This week we are pleased to welcome Madeline Uretsky, the second guest blogger in our series from the Brain Injury Association of Massachusetts (BIA-MA).

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Madeline is a BIA-MA Ambassador Speaker, still  recovering from a concussion she had in 2011.  Today she shares her tips for navigating concussion recovery. This blog was posted on their site on march 18, 2013.

When I began my day on October 13, 2011, I was a happy-go-lucky sophomore in high school looking forward to my afternoon soccer game. When I finished my day, I was a high school student who had suffered a life-changing concussion that would keep me out of school for a year. I have learned many things about myself and about my brain during this time, so I have decided to share some of my experiences of what has helped me to navigate my way through this. Although I am still suffering from many symptoms 24/7, I can say that there are some things that can help along the way.

1. Brain Rest – I was put on complete brain rest for the first three months of my concussion. I did not watch TV, read, use my computer, exercise, or use my cell phone. In fact, I did absolutely nothing but lie in bed and sleep. I know that this sounds almost impossible to do, but when you have a concussion, you really don’t feel well enough to do those things anyway, so for me, it was not as hard as it seems. I can say that the brain rest did provide me with a good foundation for my recovery, and to this day, when my symptoms become a bit too much for me, I take some time to rest and recharge my brain.

 2. Eating habits – Another recovery tool that was very helpful in clearing the fogginess that I had been feeling was to change my eating habits. When I was able to start reading, I asked my mom to buy me a book called “The Lean,” by Kathy Freston. I read a chapter each day, because I would become more symptomatic as I read, but I decided to change one eating habit daily, and before I knew it, I was eating things like broccoli, sweet potatoes, pumpkin, nuts and seeds, tofu, salmon and beans. I cut out all sugar, processed and fried foods, meat and poultry. In addition, I started to drink a lot of water each day. I noticed that after about a month, not only had I lost some weight, but my general fogginess had cleared by about 90%. I also just felt so much better, so I continue to eat this way.

3. Find a hobby – Once I had finished my three months of brain rest, I was anxious to do something – anything that I could do without exacerbating my symptoms. Since I still was suffering terribly from all of my symptoms, finding something that I actually could do was quite a challenge. Again, I asked my mom if I could help her in the kitchen. I really was not a fan of cooking, but there wasn’t much else I could do that didn’t require too much of me physically or mentally. So, that became my new hobby – helping my mom cook dinner every night. While I’m still not a fan of cooking, I did feel proud when each meal was done. I recommend finding some sort of hobby to fill the time and give a sense of accomplishment.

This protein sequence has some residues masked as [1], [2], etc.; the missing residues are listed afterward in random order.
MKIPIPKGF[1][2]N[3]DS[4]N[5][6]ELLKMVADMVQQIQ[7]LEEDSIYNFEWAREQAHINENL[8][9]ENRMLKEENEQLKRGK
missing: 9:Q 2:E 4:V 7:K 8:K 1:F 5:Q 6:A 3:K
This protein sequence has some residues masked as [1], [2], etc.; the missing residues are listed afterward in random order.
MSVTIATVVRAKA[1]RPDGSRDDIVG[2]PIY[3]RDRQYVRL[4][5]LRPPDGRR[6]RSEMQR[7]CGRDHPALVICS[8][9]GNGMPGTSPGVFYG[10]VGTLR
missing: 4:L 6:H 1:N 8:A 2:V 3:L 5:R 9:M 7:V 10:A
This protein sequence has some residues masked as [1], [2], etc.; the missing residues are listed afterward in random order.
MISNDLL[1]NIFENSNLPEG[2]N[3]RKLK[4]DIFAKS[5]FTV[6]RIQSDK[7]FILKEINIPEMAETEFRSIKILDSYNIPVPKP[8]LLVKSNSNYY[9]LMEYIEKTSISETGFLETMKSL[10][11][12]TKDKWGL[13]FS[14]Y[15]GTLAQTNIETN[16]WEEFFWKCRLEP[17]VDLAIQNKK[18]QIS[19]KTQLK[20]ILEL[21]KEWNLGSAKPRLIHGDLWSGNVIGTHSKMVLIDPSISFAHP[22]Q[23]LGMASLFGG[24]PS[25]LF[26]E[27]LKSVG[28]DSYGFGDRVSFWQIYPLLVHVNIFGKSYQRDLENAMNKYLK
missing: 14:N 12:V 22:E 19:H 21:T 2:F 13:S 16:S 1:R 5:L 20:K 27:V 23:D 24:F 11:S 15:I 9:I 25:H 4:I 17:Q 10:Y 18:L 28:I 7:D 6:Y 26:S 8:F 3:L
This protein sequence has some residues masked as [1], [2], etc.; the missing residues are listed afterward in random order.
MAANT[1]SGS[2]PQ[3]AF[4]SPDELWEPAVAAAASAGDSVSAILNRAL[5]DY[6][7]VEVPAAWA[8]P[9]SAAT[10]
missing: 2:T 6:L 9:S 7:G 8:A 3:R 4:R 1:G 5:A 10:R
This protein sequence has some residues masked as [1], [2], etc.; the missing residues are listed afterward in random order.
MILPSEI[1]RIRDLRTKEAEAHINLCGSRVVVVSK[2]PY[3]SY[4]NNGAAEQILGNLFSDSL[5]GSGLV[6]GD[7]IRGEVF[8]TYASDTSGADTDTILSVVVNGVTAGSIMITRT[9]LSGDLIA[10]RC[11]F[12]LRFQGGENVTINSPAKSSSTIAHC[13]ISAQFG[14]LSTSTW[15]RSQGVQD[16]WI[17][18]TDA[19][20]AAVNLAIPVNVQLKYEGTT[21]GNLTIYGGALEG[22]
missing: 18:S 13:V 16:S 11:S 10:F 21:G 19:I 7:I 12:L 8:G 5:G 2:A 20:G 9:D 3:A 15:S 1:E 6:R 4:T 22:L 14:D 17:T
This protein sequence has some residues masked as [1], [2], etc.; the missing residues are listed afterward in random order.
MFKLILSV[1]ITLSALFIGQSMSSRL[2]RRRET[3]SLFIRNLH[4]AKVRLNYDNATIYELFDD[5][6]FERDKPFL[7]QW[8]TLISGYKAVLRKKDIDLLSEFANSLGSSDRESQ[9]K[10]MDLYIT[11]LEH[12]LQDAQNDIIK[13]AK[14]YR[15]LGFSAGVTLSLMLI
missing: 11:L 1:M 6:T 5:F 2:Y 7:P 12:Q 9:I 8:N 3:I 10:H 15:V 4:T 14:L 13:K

4. Find support – Finding other teenagers who were also recovering from severe concussions was another useful tool for me. It was not an easy task, but I managed to find several others like me, who had missed a good amount of school and were still at home recovering. We were able to commiserate with each other about how we were feeling, things we would do to pass the time, and how no one could possibly understand what we were going through unless they were going through it themselves. I am happy to say that I have made some very good friends in the US and Canada, and we continue to provide each other with friendship and support.

5. Education – My last recovery tool that I found very important was education. I was so confused about all the different things that I was feeling – headaches, sharp shooting pains all over my head, fogginess, ringing in my ears, light and noise sensitivity, balance problems, memory loss and so many other things – that I had to learn about what was happening to me. When I was up to it, I would read whatever I could, and talk to whomever I could, about what a brain injury was all about, and what recovery from brain injury would entail, so that I could give myself the best chance for recovery.

Recovery from a brain injury is a long and difficult process, but if you arm yourself with some helpful tools, and explore various treatment options, you will find that although extremely slow, there can be some relief.

The Brain Injury Association of Massachusetts provides support services to brain injury survivors and their families, offers programs to prevent brain injuries, educates the public on the risks and impact of brain injury, and advocates for legislation and improved community services.

For a listing of all support groups sponsored by the Brain Injury Association of Massachusetts, call the Information and Resources Department at (508) 475-0032 or visit our website.

To see other BIA-MA Blogs go to  “An Instant Can Change Your Life Forever”

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